Formula 1

FIA defends F1 safety car after Verstappen’s Aston turtle jibe

by Matt Beer
4 min read

The FIA has issued a statement defending the performance of Formula 1’s safety cars, after world champion Max Verstappen suggested the Aston Martin one was “like a turtle”.

After long using just Mercedes as its safety and medical car supplier, last year F1 added Aston Martins to its options for those roles.

This season it is using the Aston Martin Vantage at 12 of the 23 grands prix, starting with Australia last weekend.

When asked about the safety car restart at which Charles Leclerc ran wide and nearly lost the lead, Verstappen said his rival’s error was a consequence of the Aston Martin’s poor performance.

It’s just that there’s so little grip because the safety car was driving so slowly,” Verstappen said.

“It was like a turtle. Unbelievable. With that car, to drive 140km/h on the back straight where that was not a damaged car anymore, I don’t understand why we have to drive so slowly.

“We have to investigate. For sure the Mercedes safety car is faster because of the extra aero.

Motor Racing Formula One World Championship Australian Grand Prix Race Day Melbourne, Australia

“The Aston Martin is really slow. It definitely needs more grip, because our tyres were stone cold.

“We went into the last corner and I could see Charles understeering, so I’m like ‘OK I’ll back off a bit more and get a better line’.

“But it’s pretty terrible, the way we are driving behind the safety car at the moment.”

The FIA’s statement on Thursday did not address the relative pace of the Mercedes-AMG GT Black Series and Aston Martin Vantage, arguing that the speed at which the safety car laps the track has little to do with the model’s outright performance.

“In light of recent comments regarding the pace of the FIA Formula 1 safety car, the FIA would like to reiterate that the primary function of the FIA Formula 1 safety car is, of course, not outright speed, but the safety of the drivers, marshals and officials,” said the statement.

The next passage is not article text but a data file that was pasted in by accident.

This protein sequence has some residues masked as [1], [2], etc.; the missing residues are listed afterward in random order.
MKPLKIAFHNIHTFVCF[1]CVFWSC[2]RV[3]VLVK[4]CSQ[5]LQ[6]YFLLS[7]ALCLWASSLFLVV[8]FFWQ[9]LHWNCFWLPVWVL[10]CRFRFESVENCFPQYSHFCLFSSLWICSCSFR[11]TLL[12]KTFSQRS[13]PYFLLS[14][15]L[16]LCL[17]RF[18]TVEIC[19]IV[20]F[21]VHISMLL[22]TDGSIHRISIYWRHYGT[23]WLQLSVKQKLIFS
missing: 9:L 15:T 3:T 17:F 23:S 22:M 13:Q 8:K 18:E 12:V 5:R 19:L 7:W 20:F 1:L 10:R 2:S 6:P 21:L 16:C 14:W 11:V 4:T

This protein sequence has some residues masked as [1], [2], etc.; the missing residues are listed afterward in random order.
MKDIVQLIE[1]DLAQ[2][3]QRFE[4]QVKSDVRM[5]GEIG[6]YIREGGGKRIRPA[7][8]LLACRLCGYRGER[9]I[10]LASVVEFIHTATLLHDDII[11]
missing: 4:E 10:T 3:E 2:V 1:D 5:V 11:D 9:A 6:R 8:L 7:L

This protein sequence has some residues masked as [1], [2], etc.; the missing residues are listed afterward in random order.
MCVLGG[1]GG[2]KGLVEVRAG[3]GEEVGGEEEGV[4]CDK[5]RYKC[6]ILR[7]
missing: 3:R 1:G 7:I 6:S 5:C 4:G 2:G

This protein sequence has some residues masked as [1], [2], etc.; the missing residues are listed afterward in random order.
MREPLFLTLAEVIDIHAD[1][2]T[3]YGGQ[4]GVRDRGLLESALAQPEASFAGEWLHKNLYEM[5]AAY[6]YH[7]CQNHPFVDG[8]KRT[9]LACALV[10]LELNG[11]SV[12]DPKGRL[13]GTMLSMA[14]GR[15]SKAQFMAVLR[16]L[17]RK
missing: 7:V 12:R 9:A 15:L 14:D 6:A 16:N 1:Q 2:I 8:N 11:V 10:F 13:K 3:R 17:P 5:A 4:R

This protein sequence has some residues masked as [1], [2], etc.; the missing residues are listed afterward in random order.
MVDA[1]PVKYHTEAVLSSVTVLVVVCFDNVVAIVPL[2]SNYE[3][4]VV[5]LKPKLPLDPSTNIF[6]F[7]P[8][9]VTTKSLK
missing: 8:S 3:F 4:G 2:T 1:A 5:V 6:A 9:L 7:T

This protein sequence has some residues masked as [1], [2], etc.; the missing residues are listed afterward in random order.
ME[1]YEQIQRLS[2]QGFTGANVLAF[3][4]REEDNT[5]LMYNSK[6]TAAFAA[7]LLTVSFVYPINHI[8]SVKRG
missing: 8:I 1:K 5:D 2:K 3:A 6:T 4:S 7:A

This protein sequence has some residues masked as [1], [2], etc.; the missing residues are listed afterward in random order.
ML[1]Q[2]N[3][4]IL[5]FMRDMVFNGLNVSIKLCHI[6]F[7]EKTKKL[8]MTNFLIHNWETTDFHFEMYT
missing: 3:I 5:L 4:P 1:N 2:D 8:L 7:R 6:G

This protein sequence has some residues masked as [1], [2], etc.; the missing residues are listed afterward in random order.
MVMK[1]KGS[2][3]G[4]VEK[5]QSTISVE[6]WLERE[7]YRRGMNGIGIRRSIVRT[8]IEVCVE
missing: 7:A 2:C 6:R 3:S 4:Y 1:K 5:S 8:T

“The safety car procedures take into account multiple objectives, depending upon the incident in question, including the requirement to ‘bunch up’ the field, negotiate an incident recovery or debris on track in a safe manner and adjust the pace depending on recovery activities that may be ongoing in a different part of the track.

“The speed of the safety car is therefore generally dictated by race control, and not limited by the capabilities of the safety cars, which are bespoke high-performance vehicles prepared by tw of the world’s top manufacturers, equipped to deal with changeable track conditions at all times and driven by a hugely-experienced and capable driver and co-driver.

“The impact of the speed of the safety car on the performance of the cars following it is a secondary consideration, as the impact is equal amongst all competitors who, as it always the case, are responsible for driving in a safe manner at all times according to the conditions of their cars and the circuit.”

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Although the Aston Martin has been modified from the road-going base model for its F1 role, it is a lower performance specification than the Mercedes. Information released by the two manufacturers when announcing their 2022 F1 deals suggests the Mercedes’ power output is a little under 200bhp higher in addition to the aerodynamic differences between them.

Mercedes driver George Russell responded to Verstappen’s comments with light-hearted praise for how good the Mercedes safety car is, before adding: “On a serious note the Mercedes AMG is like five seconds, a lot quicker than the Aston Martin safety car, which is pretty substantial.”

Motor Racing Formula One World Championship Bahrain Grand Prix Race Day Sakhir, Bahrain

But Leclerc defended the safety car’s performance when asked for his thoughts on it by The Race.

“To be honest it always feels too slow in the car because with those Formula 1 cars, we have so much grip and it’s very, very difficult [to maintain tyre temperature], especially on the compound we were all on, which was the hards,” he replied.

“I was struggling massively to put some temperature in them so I also struggled.

“Then, to be honest, I wanted to complain, but then I checked how much the safety car was sliding in the corner and I don’t think there was anything more that he could give so I didn’t want to push too much pressure on.

“It’s the way it is. But for sure with the cars that we have now it’s very difficult to keep the temperature in the tyres behind the safety car.”

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